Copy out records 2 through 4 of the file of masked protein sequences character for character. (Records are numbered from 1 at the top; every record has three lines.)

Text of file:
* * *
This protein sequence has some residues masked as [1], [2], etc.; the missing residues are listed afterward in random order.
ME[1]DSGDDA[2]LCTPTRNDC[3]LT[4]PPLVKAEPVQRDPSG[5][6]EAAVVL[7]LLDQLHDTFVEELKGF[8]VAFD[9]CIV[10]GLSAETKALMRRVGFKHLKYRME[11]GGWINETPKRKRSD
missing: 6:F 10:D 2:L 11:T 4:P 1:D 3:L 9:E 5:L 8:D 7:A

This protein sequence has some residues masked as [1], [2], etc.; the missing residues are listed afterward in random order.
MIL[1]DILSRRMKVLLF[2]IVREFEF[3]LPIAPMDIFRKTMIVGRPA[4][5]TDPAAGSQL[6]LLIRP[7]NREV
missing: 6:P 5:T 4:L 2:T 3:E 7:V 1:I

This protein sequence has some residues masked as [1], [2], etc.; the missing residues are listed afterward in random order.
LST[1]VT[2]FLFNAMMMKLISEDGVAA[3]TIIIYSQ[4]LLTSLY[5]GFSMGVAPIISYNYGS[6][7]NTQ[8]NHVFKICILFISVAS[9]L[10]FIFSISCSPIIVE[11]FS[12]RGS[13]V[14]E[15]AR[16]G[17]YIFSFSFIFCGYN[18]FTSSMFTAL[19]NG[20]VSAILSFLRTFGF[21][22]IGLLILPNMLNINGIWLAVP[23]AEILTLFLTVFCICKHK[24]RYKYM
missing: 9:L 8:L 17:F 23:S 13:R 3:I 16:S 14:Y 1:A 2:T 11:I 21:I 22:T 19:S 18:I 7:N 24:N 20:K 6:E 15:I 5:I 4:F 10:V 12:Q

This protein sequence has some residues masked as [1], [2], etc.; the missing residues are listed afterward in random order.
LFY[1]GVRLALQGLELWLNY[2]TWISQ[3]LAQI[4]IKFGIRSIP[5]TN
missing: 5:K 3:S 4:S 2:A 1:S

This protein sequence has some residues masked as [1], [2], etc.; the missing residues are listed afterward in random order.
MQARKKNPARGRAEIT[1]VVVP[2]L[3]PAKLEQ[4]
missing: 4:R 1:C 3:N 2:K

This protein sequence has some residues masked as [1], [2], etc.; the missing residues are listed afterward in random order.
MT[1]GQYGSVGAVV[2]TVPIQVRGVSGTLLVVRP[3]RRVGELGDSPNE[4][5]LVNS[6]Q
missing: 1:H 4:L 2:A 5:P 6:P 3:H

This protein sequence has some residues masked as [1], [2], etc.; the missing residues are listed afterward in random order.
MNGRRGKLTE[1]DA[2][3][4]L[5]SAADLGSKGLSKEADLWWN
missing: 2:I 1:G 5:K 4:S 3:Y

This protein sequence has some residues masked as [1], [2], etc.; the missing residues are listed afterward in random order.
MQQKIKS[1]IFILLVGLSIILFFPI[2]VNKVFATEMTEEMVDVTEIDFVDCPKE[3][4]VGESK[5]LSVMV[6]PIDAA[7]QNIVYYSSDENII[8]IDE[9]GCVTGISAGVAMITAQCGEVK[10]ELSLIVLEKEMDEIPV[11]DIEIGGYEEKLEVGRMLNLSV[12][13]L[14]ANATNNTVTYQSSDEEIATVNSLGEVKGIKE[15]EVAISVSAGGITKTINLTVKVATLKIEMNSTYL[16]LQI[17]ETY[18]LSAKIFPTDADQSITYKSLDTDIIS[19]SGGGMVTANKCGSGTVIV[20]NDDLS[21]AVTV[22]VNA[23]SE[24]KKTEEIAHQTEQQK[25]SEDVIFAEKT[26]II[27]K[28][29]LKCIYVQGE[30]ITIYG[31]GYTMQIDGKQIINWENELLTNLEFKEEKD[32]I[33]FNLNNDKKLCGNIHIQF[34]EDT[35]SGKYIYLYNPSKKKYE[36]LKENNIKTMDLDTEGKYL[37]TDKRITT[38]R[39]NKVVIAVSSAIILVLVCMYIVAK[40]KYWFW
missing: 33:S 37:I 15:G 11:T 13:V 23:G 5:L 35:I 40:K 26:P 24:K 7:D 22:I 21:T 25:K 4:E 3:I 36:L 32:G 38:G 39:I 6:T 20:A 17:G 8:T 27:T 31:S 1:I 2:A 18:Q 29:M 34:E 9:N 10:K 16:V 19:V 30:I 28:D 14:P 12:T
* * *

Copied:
This protein sequence has some residues masked as [1], [2], etc.; the missing residues are listed afterward in random order.
MIL[1]DILSRRMKVLLF[2]IVREFEF[3]LPIAPMDIFRKTMIVGRPA[4][5]TDPAAGSQL[6]LLIRP[7]NREV
missing: 6:P 5:T 4:L 2:T 3:E 7:V 1:I

This protein sequence has some residues masked as [1], [2], etc.; the missing residues are listed afterward in random order.
LST[1]VT[2]FLFNAMMMKLISEDGVAA[3]TIIIYSQ[4]LLTSLY[5]GFSMGVAPIISYNYGS[6][7]NTQ[8]NHVFKICILFISVAS[9]L[10]FIFSISCSPIIVE[11]FS[12]RGS[13]V[14]E[15]AR[16]G[17]YIFSFSFIFCGYN[18]FTSSMFTAL[19]NG[20]VSAILSFLRTFGF[21][22]IGLLILPNMLNINGIWLAVP[23]AEILTLFLTVFCICKHK[24]RYKYM
missing: 9:L 8:L 17:F 23:S 13:R 3:I 16:S 14:Y 1:A 2:T 11:I 21:I 22:T 19:S 18:I 7:N 24:N 20:K 6:E 15:I 5:I 4:F 10:V 12:Q

This protein sequence has some residues masked as [1], [2], etc.; the missing residues are listed afterward in random order.
LFY[1]GVRLALQGLELWLNY[2]TWISQ[3]LAQI[4]IKFGIRSIP[5]TN
missing: 5:K 3:S 4:S 2:A 1:S